All reviews are from people who have redeemed deals with this merchant.
Reviewed September 15, 2014
Reviewed May 14, 2014
Reviewed May 13, 2014
What You'll Get
A good Mediterranean restaurant isn't just the perfect place to practice close-up magic on unsuspecting patrons—it's also a great spot to meet friends and share Burton Gilliam gossip. Start your tongue wagging with today's Groupon: for $15, you get $30 worth of authentic Middle Eastern, Mediterranean, and Chaldean fare and drinks at Sahara Mediterranean Grill in Shelby Township.
The menu at Sahara overflows with the Mediterranean's refreshing aromas and colorful flavors, which come together to create a bevy of fresh, distinctive dishes for dinnertime noshing. To start off a meal, diners can select from herbivore-friendly appetizers such as falafel ($6) and a small portion of baba gannouj ($5), or cater to their inner meat-eater with six sautéed chicken wings ($7). Guests can choose a main course from a vast array of chicken, beef, lamb, and seafood options, including lamb kabob tika ($15) and chicken shawarma ($14), or dine on stuffed grape leaves ($12) and various other house specialties. To stop brains from sending mixed thirst-signals to your mouth, Sahara serves delicious raw-fruit juices ($4) and prepares alcoholic options at the full-service bar.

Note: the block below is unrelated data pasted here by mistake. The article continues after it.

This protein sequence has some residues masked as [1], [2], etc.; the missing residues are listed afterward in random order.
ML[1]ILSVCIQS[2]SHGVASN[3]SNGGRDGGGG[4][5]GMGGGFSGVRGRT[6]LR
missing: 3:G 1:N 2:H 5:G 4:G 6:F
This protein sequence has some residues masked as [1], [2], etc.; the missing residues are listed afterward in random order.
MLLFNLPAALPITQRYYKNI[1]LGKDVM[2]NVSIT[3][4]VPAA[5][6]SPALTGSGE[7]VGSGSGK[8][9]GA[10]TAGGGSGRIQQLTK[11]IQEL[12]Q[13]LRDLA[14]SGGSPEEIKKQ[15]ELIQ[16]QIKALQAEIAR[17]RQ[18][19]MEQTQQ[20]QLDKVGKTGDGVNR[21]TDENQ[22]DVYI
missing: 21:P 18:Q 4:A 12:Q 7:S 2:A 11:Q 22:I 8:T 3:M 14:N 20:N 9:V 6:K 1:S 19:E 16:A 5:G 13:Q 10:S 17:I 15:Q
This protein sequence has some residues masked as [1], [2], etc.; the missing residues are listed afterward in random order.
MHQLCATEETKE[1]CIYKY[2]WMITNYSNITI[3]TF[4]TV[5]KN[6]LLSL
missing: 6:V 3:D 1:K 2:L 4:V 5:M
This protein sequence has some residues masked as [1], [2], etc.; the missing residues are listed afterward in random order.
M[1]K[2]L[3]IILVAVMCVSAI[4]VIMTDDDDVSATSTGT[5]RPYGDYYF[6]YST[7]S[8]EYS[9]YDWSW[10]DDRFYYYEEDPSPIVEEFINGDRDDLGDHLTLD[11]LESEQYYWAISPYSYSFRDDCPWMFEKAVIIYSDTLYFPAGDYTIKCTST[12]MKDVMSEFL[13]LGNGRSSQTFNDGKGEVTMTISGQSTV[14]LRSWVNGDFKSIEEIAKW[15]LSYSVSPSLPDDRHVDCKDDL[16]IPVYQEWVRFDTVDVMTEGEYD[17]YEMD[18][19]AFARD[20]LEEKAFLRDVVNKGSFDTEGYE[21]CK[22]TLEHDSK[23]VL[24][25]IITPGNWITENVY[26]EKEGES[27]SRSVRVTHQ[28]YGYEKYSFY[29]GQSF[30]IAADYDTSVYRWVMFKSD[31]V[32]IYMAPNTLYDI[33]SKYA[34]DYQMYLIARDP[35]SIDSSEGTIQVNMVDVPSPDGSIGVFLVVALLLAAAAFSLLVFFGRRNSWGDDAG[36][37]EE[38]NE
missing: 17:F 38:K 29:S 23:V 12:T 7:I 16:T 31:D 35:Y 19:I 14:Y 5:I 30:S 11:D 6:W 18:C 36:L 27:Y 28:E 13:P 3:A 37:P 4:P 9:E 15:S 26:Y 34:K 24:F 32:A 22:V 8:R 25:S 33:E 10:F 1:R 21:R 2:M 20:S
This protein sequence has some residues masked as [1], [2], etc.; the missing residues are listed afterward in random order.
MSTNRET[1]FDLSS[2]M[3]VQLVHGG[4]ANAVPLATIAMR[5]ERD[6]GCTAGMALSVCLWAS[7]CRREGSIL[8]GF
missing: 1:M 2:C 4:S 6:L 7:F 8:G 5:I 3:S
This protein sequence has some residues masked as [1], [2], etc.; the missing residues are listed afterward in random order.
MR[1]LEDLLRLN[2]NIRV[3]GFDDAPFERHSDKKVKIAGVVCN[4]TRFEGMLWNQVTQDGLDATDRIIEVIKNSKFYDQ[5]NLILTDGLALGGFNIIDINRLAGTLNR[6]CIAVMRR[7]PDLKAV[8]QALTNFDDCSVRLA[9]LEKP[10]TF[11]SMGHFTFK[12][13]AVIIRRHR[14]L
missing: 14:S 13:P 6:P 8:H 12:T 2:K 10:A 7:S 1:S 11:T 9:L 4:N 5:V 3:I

The Fine Print
Promotional value expires Aug 16, 2011. Amount paid never expires. Limit 2 per person, may buy 1 additional as gift. Limit 1 per table. Limit 1 per visit. Dine-in only. Valid only at listed location. Valid toward alcohol. Must purchase 1 food item. Tax and gratuity not included. Not valid with other offers. Merchant is solely responsible to purchasers for the care and quality of the advertised goods and services.
About Sahara Mediterranean Bar & Grill
The kitchen crew at Sahara Mediterranean Bar & Grill shaves tender layers of their popular chicken shawarma from the spit of a traditional vertical broiler, helping them earn the title of Detroit’s Best Middle Eastern restaurant from Local 4 viewers in summer 2011. Vegetarian options range from a falafel sandwich to the smoothly textured adas lentil soup, with beans that chefs carefully crush with an announcement that none of them made their high school’s baseball team. The menu also includes house specialties such as the potato chop—seasoned beef stuffed inside a golden-brown, deep-fried potato shell.
Sips from specialty drinks and smoky hookahs add a sweeter dimension to meals as diners perch on dark hardwood seating. The furnishings contrast visually with butter-yellow walls on which murals appear to emerge from behind crumbling stone.